But if you mean that it has to have some element that is inexplicable to the players or characters, such as mysterious magical or psionic powers, you might be confused. In a sense, there is nothing at all mysterious about the magic or psionic powers in D&D; they are all explained in great detail, and every player and every character seems to understand exactly how and why they work. They're no more mysterious than asking why swords kill people (of which probably the characters have less understanding). Whatever you don't explain to the players is going to be mysterious and inexplicable, at least until they figure it out. It doesn't have to be magical; and a magic system has a better chance of taking the mystery out of it than of putting it in.

 Does that help?

--M. J. Young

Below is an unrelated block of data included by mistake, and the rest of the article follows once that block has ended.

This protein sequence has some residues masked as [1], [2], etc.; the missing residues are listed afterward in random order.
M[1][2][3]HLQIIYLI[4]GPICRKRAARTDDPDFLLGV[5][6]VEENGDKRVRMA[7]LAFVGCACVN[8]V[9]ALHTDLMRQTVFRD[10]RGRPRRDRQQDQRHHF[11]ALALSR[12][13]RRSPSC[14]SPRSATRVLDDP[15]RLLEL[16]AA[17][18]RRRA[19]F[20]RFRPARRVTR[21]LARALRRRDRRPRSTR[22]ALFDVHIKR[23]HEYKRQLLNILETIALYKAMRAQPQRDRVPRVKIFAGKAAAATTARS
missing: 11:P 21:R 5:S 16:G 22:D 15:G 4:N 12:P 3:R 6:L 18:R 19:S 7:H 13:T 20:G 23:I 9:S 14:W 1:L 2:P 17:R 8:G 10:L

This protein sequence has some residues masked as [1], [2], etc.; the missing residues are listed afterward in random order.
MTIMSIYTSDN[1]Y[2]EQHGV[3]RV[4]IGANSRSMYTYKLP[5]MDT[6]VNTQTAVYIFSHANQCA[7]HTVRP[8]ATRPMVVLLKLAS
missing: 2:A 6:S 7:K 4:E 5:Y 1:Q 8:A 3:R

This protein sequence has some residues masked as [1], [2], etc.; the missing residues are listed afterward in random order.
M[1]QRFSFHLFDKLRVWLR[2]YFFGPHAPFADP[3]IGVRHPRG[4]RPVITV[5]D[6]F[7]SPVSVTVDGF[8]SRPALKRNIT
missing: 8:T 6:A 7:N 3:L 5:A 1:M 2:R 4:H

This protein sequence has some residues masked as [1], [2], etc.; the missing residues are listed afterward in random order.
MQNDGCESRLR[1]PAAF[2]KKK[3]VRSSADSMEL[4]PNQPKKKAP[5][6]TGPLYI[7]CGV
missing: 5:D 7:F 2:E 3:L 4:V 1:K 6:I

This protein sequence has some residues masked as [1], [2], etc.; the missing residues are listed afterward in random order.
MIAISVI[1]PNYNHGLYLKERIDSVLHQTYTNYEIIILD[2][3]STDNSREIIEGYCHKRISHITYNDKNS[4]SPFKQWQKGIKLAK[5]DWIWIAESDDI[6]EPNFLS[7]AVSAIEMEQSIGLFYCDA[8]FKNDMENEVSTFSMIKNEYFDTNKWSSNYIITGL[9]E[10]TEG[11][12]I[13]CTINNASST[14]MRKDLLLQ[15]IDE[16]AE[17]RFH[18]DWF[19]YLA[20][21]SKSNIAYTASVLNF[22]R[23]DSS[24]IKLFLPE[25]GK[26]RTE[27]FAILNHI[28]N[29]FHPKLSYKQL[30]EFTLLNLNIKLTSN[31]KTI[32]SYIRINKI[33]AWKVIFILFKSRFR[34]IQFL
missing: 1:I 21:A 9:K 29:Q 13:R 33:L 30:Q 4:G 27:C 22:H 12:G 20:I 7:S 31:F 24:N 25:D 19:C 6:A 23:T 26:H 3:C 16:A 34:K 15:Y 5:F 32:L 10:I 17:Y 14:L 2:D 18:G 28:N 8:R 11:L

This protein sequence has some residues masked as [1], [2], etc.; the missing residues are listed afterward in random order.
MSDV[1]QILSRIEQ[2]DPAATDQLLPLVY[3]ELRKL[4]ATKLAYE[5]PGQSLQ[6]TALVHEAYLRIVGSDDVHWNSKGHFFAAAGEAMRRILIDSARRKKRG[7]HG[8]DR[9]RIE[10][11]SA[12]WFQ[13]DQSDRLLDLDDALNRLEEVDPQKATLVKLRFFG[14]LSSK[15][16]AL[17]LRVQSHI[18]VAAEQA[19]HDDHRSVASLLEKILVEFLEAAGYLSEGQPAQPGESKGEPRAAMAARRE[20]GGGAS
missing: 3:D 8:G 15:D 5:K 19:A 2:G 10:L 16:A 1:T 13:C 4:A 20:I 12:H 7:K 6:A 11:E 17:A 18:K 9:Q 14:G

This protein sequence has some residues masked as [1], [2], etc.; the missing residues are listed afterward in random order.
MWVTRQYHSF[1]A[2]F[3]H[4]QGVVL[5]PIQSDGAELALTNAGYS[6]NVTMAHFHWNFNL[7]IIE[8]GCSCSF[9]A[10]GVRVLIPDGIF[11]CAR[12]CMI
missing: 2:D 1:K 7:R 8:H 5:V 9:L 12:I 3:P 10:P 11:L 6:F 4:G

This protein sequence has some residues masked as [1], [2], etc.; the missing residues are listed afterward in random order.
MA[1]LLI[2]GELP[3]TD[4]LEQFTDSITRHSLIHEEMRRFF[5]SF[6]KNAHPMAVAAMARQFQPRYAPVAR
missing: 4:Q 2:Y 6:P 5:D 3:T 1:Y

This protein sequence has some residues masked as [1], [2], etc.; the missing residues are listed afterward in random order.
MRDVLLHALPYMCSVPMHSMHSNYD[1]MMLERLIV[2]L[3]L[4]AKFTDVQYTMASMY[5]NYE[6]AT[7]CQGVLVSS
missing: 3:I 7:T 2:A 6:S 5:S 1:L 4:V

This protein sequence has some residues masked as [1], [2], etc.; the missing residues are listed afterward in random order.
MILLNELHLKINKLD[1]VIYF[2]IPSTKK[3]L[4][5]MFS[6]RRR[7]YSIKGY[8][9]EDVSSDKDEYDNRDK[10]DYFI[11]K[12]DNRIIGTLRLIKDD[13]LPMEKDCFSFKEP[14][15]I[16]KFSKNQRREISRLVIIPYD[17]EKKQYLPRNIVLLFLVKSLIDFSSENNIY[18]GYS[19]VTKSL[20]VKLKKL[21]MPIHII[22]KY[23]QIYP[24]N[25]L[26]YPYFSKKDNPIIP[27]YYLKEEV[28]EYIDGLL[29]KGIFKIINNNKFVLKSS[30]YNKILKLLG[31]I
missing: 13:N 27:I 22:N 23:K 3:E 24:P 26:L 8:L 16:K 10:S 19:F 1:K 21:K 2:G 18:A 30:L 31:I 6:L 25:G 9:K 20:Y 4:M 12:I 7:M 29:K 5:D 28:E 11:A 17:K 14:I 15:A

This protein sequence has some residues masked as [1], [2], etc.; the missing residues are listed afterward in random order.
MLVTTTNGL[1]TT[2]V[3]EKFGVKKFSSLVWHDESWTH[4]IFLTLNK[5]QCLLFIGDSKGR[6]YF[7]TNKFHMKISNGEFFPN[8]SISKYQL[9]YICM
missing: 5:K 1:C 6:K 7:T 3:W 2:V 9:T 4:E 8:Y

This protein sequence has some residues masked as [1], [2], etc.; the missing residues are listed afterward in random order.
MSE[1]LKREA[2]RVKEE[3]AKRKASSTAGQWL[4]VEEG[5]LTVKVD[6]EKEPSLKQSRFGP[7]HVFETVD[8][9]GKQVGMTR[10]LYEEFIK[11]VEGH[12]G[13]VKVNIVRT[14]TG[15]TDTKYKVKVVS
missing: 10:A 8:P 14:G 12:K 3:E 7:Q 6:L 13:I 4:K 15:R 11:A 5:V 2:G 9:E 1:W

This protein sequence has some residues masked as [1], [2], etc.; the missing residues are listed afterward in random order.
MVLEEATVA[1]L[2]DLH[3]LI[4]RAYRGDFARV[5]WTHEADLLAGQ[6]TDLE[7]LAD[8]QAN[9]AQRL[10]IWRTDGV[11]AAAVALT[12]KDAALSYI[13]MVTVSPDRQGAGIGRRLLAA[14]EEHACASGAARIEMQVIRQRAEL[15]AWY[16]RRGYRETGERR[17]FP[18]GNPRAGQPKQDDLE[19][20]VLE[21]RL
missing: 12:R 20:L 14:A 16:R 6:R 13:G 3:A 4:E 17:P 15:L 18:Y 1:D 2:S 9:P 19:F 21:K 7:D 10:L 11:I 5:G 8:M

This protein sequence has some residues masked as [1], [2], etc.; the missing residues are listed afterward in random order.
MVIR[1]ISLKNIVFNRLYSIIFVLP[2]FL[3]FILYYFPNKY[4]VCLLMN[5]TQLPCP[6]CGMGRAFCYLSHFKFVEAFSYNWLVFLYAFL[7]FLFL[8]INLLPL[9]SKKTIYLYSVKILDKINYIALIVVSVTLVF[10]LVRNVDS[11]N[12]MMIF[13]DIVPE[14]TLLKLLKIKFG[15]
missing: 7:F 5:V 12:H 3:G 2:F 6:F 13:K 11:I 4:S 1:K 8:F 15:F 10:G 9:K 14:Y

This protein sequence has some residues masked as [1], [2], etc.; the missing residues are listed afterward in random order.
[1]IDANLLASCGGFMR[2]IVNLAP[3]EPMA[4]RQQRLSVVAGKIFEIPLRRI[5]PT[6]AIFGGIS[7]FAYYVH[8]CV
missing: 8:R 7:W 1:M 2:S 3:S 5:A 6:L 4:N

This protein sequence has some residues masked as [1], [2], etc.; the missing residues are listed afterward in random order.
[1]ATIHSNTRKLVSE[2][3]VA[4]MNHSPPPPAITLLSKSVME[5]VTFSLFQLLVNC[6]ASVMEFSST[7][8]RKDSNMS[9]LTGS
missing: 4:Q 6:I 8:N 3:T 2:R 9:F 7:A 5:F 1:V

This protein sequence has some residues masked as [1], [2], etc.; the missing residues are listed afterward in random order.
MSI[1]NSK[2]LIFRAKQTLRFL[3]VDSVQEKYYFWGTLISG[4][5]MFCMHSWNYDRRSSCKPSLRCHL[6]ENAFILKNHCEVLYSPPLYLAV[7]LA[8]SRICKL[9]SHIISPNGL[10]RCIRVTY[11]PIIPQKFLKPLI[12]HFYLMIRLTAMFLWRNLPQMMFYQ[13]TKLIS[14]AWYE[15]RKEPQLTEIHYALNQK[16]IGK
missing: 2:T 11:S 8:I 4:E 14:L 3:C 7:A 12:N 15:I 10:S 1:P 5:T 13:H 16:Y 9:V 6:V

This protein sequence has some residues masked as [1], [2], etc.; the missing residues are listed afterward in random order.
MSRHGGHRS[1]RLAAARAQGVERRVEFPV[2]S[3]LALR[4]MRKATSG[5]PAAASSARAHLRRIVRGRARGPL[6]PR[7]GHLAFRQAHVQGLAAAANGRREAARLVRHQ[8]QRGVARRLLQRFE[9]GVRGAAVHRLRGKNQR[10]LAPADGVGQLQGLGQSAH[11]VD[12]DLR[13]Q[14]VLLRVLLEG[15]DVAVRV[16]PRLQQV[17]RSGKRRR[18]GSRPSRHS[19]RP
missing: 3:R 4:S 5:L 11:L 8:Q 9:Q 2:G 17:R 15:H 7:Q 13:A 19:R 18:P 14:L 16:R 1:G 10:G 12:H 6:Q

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MoonHunter
Member

Posts: 12


« Reply #12 on: March 03, 2003, 03:30:49 AM »

Robin of Robin's law coined the term "Crunchy Bits".  Crunchy bits are the elements of power that characters can achieve in a given game system.  These could be cool abilities, magik, super powers, psi abilities, cyberware, or what ever.  Games that tend to be successful tend to have good crunchy bits. WhiteWolf, with an emphasis on story, still has the coolest most powerful crunchy bits of in the industry.  The multiple appeal of story emphasis, character development, and powerful crunchy bits, nearly assured their success.  (Angst ridden teens supplied the rest.)

For your game, it does not have to be magik. Psionics is the acceptable substitution for magik in a sci-fi game.  It could be cool technology. It could be altered abilities you get from being exposed to fusion generators.  As long as it is consistant for your world, choose at will.

One thing. Nobody said getting the really wierd or powerful crunchy bits has to be easy.  Perhaps it is something you really have to work at... a metagoal in the game.
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MoonHunter